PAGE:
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Russia calls on UN Mission in Kosovo to disband armed units

The relevant measures must be "urgent and exhaustive", Moscow said

MOSCOW, December 14. /TASS/. Russia’s foreign ministry on Friday called on the United Nations Mission in Kosovo to take measures to demilitarize the area and disband any armed unites in Kosovo.

"We are convinced that international presence in Kosovo, first of all the United Nations Interim Administration Mission in Kosovo (UNMIK) and the Kosovo Force, are obliged, in conformity with their mandates and acting on the basis of provision 9b and article 15 of United Nations Resolution 1244, to take urgent and exhaustive measures for the demilitarization and disbanding of any armed units of Kosovo Albanians," the Russian ministry said.

"We are surprised at the rhetoric of a number of US and EU politicians and NATO generals who are seeking to persuade themselves and others that Pristina’s decision (to create an ‘army’ - TASS) allegedly changes nothing in the essence on Kosovo’s security forces," the ministry said. "But in fact, it implies a two-fold increase of these forces, creation of reserves and, what is most important, it is about changing the functions of these forces, which have been performing the functions of civil defense until recently. The United States and a number of NATO nations are already helping to train Kosovo servicemen and increasing weapons supplies to Kosovars."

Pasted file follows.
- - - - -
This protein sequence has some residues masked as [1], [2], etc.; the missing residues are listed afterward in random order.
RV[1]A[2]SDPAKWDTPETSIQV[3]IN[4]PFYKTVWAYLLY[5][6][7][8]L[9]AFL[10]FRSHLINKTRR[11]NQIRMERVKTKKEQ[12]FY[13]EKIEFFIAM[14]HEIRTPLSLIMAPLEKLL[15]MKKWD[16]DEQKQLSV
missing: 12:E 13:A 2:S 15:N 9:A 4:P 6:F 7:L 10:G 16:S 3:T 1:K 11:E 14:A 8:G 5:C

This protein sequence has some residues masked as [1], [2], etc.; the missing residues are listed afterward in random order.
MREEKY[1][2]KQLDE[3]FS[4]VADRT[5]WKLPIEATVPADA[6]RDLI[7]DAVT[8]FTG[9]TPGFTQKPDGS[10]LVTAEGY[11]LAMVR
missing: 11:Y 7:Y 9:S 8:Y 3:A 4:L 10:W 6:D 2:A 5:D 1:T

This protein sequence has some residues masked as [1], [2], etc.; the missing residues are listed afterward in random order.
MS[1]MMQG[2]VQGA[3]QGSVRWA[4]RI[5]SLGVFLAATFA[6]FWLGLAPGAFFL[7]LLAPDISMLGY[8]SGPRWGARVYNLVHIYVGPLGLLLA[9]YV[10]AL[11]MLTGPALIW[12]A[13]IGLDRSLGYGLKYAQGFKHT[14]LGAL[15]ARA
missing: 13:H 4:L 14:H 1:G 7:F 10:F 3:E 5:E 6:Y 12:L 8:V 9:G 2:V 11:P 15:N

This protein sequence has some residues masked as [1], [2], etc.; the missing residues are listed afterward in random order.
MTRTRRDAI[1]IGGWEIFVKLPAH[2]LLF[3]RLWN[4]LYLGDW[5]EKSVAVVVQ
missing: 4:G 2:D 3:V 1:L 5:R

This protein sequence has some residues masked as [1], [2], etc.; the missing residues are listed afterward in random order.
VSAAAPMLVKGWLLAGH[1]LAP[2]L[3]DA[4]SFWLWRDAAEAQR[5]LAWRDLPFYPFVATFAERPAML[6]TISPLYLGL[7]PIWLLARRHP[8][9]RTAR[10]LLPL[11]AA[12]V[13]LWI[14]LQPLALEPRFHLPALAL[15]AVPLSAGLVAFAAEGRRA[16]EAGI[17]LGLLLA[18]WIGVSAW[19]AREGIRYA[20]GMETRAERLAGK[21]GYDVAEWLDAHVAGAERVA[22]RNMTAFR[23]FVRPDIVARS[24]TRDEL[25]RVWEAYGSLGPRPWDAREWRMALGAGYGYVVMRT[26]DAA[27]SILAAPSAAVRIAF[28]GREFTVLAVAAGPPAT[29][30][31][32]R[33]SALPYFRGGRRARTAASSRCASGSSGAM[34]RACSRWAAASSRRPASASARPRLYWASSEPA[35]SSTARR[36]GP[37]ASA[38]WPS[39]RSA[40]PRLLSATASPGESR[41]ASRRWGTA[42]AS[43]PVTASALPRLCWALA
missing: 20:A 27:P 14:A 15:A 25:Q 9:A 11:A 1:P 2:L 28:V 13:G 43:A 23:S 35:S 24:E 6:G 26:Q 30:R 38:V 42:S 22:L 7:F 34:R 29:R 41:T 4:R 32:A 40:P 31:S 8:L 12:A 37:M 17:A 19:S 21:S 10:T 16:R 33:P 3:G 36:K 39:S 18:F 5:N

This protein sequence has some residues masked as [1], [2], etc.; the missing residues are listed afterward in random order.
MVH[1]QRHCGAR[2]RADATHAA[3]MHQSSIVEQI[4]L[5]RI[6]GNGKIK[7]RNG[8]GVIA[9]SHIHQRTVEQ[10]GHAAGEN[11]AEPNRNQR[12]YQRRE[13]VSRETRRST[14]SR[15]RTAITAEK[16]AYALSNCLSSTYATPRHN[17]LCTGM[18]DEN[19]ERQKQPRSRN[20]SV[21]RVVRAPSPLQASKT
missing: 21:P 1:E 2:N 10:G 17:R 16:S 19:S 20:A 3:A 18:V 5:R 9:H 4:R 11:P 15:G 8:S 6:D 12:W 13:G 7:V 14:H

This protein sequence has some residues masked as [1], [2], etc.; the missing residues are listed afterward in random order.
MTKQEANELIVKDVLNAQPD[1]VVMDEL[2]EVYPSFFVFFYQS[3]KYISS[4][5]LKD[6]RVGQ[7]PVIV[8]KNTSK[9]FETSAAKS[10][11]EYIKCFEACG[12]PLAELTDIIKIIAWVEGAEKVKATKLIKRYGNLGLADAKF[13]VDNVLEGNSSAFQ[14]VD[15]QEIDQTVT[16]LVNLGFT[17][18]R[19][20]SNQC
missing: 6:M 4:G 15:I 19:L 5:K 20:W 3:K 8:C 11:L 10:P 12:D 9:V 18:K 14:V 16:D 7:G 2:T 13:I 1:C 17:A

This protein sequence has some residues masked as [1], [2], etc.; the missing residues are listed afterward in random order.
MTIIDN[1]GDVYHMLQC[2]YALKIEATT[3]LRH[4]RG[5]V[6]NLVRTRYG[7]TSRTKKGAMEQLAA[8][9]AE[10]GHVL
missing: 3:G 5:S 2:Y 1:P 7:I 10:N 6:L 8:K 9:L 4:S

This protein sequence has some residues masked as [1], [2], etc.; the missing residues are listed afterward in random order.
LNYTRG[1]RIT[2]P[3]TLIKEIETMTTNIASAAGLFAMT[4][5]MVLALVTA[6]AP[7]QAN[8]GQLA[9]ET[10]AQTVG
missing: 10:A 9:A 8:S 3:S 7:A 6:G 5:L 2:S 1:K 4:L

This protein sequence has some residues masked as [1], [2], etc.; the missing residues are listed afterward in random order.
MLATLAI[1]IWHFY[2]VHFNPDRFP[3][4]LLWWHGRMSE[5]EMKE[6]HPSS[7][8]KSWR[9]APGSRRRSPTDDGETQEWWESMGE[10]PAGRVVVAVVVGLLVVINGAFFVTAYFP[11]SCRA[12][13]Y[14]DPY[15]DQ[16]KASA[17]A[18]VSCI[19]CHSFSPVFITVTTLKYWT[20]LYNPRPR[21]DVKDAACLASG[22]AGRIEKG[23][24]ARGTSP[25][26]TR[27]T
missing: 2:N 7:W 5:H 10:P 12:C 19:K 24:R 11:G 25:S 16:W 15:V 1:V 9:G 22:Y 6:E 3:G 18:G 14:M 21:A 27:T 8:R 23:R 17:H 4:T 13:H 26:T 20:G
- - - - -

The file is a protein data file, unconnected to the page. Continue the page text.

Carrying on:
"The Western capitals and Brussels are ignoring Belgrade’s constructive and responsible policy aimed the search for a compromise and easing tensions," the ministry noted. "Thus, the Serbian leaders refrained from tit-for-tat measures to respond to Pristina’s November decision on a 100-percent increase of taxes on imports from Serbia and Bosnia-Herzegovina obviously seeking to create catastrophic conditions for Kosovo’s Serbs, to continue ethnic purges in respect of non-Albanian population."

"Kosovo’s ‘premier,’ Ramush Haradinaj, who, at Washington’s behest, has embarked on a course towards aggravation of the crisis and who is indulging in throwing threats of recurrence of violence and war in the Balkans, personifies the inadequacy of the concept of Kosovo’s ‘statehood,’ which is being enthusiastically enforced by Western propaganda," the ministry stressed. "It is evident that Kosovo is becoming an epicenter of instability, a source for conflict potential in the region. The European Union has failed its mediatory role in dialogue between Belgrade and Pristina."

Kosovo’s parliament on Friday passed three laws, namely on the establishment of the defense ministry, on turning security forces into an army and on service in Kosovo’s security forces. All those present voted in favor while lawmakers from the Serbian List party walked away from the premises and did not take part in the voting.

The army is expected to have 5,000 soldiers and 3,000 more reservists. It is planned to spend 98 million euro a year to finance the armed forces.